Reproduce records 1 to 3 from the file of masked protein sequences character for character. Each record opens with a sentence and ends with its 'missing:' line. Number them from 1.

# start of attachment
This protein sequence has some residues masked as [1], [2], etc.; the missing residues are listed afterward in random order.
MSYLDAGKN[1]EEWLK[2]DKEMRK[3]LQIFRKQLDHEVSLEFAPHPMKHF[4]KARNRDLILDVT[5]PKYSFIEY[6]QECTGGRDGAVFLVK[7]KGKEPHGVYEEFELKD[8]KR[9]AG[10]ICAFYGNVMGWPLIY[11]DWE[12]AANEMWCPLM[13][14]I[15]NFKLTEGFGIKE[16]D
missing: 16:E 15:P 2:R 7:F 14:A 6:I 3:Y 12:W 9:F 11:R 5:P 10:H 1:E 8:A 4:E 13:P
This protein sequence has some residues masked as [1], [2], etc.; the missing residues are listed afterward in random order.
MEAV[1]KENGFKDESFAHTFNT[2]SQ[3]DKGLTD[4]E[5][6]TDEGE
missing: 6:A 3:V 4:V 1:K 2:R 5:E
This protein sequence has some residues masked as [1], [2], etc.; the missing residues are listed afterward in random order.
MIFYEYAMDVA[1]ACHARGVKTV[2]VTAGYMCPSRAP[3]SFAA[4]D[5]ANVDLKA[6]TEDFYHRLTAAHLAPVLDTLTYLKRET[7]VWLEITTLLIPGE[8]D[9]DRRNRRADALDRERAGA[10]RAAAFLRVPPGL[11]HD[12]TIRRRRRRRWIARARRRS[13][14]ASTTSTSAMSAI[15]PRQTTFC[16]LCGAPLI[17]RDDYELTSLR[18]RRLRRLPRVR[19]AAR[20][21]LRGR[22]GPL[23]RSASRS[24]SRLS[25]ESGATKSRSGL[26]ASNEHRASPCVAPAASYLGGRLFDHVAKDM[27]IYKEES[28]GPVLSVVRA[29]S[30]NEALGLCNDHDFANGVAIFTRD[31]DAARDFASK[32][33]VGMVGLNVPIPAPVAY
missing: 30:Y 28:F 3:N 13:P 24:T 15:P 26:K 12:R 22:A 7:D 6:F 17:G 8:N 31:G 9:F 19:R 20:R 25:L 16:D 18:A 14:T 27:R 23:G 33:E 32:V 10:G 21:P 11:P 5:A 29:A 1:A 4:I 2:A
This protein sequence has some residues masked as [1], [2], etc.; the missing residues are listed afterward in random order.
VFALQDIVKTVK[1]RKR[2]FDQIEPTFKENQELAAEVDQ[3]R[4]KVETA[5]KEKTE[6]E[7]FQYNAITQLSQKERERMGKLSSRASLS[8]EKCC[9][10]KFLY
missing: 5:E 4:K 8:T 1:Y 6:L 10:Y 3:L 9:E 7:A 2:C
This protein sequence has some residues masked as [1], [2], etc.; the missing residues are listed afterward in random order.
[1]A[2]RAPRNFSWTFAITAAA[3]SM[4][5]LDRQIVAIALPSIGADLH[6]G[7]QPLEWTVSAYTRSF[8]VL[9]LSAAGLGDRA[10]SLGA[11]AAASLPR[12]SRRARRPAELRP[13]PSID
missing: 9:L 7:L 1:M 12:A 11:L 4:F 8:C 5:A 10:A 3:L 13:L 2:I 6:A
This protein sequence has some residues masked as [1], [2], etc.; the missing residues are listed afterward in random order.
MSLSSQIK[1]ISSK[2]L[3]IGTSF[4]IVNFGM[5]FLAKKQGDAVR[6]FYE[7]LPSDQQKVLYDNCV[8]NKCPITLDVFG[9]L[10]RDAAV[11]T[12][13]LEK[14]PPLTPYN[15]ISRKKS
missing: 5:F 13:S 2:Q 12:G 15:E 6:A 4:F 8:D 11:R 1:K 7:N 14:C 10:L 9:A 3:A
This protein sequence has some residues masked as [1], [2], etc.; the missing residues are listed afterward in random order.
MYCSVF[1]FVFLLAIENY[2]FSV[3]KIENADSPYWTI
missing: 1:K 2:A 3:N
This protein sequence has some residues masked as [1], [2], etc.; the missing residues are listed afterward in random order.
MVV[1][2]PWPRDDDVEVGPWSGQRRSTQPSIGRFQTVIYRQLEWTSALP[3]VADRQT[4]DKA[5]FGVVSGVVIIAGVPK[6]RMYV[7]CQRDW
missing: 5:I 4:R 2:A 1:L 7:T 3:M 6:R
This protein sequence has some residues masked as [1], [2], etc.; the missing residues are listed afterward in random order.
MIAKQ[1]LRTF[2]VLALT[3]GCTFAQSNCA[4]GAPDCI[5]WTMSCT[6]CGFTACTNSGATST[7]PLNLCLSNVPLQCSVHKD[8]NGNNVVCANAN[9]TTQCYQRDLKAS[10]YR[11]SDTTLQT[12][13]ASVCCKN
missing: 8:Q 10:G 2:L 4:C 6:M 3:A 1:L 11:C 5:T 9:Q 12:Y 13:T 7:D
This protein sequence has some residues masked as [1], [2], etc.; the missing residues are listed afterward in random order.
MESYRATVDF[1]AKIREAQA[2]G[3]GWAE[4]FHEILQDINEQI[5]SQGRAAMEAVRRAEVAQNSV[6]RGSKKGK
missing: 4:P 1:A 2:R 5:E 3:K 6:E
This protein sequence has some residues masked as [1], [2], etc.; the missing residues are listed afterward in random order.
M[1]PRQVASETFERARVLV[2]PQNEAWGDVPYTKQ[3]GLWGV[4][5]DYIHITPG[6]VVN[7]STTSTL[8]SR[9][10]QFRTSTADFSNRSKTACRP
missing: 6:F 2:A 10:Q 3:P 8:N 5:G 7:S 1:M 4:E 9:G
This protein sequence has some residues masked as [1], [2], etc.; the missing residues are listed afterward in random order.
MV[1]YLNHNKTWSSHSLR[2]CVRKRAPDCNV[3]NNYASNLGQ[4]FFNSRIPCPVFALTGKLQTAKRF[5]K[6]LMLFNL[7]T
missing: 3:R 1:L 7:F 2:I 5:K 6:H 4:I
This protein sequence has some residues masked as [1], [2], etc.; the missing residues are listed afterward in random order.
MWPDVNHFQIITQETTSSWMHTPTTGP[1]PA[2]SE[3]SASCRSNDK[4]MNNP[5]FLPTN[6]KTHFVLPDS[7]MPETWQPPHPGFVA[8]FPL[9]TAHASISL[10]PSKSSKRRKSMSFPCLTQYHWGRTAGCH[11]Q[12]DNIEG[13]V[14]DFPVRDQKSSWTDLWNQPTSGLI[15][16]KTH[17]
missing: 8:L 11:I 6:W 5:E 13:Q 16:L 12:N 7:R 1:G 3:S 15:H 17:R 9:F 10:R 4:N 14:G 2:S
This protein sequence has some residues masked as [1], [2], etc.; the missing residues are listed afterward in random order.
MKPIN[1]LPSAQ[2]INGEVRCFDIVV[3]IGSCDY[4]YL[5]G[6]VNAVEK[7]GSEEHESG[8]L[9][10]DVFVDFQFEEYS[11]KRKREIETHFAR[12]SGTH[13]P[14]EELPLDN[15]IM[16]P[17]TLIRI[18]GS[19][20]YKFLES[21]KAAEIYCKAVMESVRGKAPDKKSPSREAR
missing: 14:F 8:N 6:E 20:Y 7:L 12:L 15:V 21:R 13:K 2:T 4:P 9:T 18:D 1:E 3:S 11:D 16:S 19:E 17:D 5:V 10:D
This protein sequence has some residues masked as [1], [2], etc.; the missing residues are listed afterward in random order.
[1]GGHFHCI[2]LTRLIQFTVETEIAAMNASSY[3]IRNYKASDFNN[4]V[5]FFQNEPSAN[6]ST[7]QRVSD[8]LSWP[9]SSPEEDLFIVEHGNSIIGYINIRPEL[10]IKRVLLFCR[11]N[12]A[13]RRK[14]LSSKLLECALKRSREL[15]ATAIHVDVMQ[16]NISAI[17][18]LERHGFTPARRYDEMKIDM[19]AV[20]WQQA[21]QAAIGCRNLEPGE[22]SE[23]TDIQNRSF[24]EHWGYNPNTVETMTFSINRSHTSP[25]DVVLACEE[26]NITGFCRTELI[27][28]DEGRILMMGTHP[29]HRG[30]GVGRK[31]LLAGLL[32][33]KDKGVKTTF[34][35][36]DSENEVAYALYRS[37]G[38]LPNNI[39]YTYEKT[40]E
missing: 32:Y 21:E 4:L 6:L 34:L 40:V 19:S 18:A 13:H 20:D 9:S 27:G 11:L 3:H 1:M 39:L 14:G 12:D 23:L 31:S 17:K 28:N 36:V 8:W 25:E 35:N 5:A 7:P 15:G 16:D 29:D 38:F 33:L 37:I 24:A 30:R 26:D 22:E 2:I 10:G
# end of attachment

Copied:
This protein sequence has some residues masked as [1], [2], etc.; the missing residues are listed afterward in random order.
MSYLDAGKN[1]EEWLK[2]DKEMRK[3]LQIFRKQLDHEVSLEFAPHPMKHF[4]KARNRDLILDVT[5]PKYSFIEY[6]QECTGGRDGAVFLVK[7]KGKEPHGVYEEFELKD[8]KR[9]AG[10]ICAFYGNVMGWPLIY[11]DWE[12]AANEMWCPLM[13][14]I[15]NFKLTEGFGIKE[16]D
missing: 16:E 15:P 2:R 7:F 14:A 6:I 3:Y 12:W 9:F 11:R 5:P 10:H 1:E 8:A 4:E 13:P
This protein sequence has some residues masked as [1], [2], etc.; the missing residues are listed afterward in random order.
MEAV[1]KENGFKDESFAHTFNT[2]SQ[3]DKGLTD[4]E[5][6]TDEGE
missing: 6:A 3:V 4:V 1:K 2:R 5:E
This protein sequence has some residues masked as [1], [2], etc.; the missing residues are listed afterward in random order.
MIFYEYAMDVA[1]ACHARGVKTV[2]VTAGYMCPSRAP[3]SFAA[4]D[5]ANVDLKA[6]TEDFYHRLTAAHLAPVLDTLTYLKRET[7]VWLEITTLLIPGE[8]D[9]DRRNRRADALDRERAGA[10]RAAAFLRVPPGL[11]HD[12]TIRRRRRRRWIARARRRS[13][14]ASTTSTSAMSAI[15]PRQTTFC[16]LCGAPLI[17]RDDYELTSLR[18]RRLRRLPRVR[19]AAR[20][21]LRGR[22]GPL[23]RSASRS[24]SRLS[25]ESGATKSRSGL[26]ASNEHRASPCVAPAASYLGGRLFDHVAKDM[27]IYKEES[28]GPVLSVVRA[29]S[30]NEALGLCNDHDFANGVAIFTRD[31]DAARDFASK[32][33]VGMVGLNVPIPAPVAY
missing: 30:Y 28:F 3:N 13:P 24:T 15:P 26:K 12:R 22:A 7:D 6:F 17:G 8:N 31:G 9:F 19:R 20:R 25:L 16:D 18:A 14:T 27:R 23:G 33:E 32:V 10:G 21:P 11:P 5:A 29:A 1:A 4:I 2:A